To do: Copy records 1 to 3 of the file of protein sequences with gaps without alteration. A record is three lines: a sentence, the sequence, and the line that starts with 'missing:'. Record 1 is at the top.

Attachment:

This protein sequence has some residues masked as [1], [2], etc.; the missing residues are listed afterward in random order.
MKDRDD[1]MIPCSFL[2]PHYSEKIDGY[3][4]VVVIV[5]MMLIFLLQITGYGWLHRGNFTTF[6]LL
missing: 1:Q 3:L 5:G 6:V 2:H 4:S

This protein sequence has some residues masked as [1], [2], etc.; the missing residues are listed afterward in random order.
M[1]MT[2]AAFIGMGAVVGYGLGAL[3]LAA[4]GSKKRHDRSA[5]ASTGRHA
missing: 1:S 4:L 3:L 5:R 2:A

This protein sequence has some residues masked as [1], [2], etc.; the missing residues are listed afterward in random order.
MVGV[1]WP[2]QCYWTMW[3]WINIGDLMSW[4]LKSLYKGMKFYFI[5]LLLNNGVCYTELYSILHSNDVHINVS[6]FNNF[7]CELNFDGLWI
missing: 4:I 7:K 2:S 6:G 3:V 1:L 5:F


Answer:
This protein sequence has some residues masked as [1], [2], etc.; the missing residues are listed afterward in random order.
MKDRDD[1]MIPCSFL[2]PHYSEKIDGY[3][4]VVVIV[5]MMLIFLLQITGYGWLHRGNFTTF[6]LL
missing: 1:Q 3:L 5:G 6:V 2:H 4:S

This protein sequence has some residues masked as [1], [2], etc.; the missing residues are listed afterward in random order.
M[1]MT[2]AAFIGMGAVVGYGLGAL[3]LAA[4]GSKKRHDRSA[5]ASTGRHA
missing: 1:S 4:L 3:L 5:R 2:A

This protein sequence has some residues masked as [1], [2], etc.; the missing residues are listed afterward in random order.
MVGV[1]WP[2]QCYWTMW[3]WINIGDLMSW[4]LKSLYKGMKFYFI[5]LLLNNGVCYTELYSILHSNDVHINVS[6]FNNF[7]CELNFDGLWI
missing: 4:I 7:K 2:S 6:G 3:V 1:L 5:F